The US Department of Justice has announced that it will allow Bayer AG's $66 billion merger with Monsanto Co., but requires that the German company first sell off $9 billion in agricultural assets.
Head of the Justice Department's Antitrust Division Makan Delrahim said the asset sales agreed to by Bayer were the "largest ever divestiture ever required by the United States."
In agreements with global antitrust enforcers, Bayer acquiesced to sell its entire cotton, canola, soybean and vegetable seeds businesses and digital farming business, as well its Liberty herbicide, which competes with Monsanto's Roundup.
Bayer has consented to sell assets that include its seed and crop chemical activities, with revenues of 2.2 billion euros ($2.6 billion), to rival BASF for 7.6 billion euros.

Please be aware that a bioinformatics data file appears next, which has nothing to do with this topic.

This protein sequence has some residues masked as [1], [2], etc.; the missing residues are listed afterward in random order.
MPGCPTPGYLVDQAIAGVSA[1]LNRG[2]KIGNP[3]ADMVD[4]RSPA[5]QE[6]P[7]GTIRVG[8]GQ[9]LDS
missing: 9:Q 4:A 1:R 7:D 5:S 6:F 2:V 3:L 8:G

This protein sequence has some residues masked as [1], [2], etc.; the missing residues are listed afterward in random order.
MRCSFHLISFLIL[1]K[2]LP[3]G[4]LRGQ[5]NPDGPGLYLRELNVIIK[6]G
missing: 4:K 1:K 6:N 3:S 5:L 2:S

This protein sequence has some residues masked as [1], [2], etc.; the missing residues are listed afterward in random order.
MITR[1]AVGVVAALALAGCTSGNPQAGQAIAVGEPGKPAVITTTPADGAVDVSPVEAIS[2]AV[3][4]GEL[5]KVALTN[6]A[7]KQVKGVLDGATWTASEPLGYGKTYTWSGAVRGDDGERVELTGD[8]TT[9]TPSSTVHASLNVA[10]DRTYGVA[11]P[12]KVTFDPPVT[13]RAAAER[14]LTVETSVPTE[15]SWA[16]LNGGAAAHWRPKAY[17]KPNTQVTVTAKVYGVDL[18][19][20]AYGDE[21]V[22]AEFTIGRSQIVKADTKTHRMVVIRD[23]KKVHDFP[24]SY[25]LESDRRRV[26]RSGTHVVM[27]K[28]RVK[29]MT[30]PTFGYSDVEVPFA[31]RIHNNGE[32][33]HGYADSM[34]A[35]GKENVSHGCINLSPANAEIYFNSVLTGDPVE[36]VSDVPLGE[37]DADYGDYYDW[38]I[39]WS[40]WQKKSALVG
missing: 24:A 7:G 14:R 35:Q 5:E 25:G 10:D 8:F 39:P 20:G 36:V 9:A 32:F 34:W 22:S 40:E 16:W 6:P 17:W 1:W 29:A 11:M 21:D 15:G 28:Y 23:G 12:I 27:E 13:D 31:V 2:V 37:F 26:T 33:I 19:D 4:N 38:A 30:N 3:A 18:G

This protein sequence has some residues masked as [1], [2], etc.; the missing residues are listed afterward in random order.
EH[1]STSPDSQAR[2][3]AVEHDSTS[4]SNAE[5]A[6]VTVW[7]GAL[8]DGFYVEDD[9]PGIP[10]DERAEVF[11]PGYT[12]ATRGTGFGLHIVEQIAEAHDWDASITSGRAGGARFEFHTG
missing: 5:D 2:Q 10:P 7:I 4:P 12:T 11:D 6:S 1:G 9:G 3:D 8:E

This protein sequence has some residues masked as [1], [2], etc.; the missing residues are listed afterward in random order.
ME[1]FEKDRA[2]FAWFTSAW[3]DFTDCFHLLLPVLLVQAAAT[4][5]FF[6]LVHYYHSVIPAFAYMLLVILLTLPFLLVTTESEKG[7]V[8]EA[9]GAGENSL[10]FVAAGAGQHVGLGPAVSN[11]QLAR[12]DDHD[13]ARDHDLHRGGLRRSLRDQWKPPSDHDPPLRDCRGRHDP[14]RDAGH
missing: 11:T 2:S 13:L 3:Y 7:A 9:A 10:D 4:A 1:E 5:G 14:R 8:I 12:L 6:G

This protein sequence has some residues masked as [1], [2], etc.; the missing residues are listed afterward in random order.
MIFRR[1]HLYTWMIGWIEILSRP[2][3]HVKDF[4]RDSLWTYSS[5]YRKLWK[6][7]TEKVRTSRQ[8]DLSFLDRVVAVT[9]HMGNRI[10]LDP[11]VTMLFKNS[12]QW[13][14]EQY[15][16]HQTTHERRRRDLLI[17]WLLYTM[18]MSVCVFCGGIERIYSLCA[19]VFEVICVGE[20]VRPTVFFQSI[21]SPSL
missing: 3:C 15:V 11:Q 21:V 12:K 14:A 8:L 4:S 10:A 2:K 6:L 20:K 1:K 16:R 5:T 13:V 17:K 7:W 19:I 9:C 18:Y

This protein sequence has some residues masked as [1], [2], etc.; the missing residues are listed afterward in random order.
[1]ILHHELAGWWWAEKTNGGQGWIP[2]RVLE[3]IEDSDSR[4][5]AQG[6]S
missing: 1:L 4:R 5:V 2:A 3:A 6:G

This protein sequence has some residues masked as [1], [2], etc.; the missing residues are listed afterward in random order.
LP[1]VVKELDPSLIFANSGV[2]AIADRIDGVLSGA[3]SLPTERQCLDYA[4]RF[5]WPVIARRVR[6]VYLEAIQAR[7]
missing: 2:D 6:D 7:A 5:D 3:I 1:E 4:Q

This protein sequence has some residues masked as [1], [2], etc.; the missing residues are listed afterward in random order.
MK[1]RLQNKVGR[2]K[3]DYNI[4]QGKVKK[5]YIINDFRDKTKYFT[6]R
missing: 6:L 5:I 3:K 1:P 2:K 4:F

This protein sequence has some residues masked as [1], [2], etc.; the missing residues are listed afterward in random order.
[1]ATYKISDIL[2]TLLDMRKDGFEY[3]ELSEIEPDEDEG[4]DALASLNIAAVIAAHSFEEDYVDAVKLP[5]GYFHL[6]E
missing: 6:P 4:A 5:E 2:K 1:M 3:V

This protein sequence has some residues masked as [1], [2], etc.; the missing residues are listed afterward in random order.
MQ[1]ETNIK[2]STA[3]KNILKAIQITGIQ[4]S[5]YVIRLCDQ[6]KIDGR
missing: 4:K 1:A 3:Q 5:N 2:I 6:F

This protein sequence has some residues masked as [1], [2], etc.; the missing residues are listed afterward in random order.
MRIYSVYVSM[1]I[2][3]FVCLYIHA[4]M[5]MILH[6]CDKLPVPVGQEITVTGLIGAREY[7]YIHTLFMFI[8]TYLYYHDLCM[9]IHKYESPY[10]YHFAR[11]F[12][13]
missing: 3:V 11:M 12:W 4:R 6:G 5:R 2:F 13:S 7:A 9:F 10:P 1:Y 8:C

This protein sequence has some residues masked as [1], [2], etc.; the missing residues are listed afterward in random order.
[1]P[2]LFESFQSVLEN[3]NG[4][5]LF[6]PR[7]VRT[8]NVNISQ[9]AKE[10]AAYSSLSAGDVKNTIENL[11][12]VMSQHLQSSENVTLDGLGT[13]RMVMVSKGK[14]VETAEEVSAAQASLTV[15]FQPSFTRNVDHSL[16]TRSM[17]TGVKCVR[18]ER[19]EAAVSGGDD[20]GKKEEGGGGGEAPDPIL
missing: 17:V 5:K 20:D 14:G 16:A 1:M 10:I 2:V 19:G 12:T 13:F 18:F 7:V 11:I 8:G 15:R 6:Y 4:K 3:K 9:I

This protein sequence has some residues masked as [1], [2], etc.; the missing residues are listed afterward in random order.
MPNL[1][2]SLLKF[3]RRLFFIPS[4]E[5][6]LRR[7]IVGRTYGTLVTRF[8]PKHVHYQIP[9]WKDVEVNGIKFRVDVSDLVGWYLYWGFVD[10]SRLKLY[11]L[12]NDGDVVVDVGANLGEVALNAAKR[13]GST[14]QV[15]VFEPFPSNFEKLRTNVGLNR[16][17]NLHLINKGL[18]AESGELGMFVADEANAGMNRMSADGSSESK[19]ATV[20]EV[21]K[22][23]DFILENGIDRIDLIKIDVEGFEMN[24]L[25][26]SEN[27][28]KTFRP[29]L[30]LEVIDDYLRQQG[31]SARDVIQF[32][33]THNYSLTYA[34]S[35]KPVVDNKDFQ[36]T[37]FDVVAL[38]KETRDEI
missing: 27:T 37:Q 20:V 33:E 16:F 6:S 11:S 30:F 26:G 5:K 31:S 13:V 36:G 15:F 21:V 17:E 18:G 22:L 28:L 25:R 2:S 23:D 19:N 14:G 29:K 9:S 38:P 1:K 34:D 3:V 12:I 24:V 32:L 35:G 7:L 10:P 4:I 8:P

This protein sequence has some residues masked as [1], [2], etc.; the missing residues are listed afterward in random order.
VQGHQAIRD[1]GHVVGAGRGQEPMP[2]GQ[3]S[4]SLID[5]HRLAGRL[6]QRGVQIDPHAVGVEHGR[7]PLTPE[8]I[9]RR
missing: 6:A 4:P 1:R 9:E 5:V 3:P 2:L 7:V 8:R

As Bayer AG's shareholders continue to discuss the merger deal, hundreds of environmentalists have protested against it, demanding a more ecological approach to agriculture, without pesticides. They have also criticized the use of toxic pesticides in southern countries, the development of genetic engineering and the practice of seed patents.
In late 2017, Bayer stated that it was awaiting the close of the deal to buy the US biotechnological company Monsanto in early 2018 and it is continuing to work closely with authorities on all the permissions. The $66 billion merger, if completed, will create the largest seed and agricultural chemical company in the world.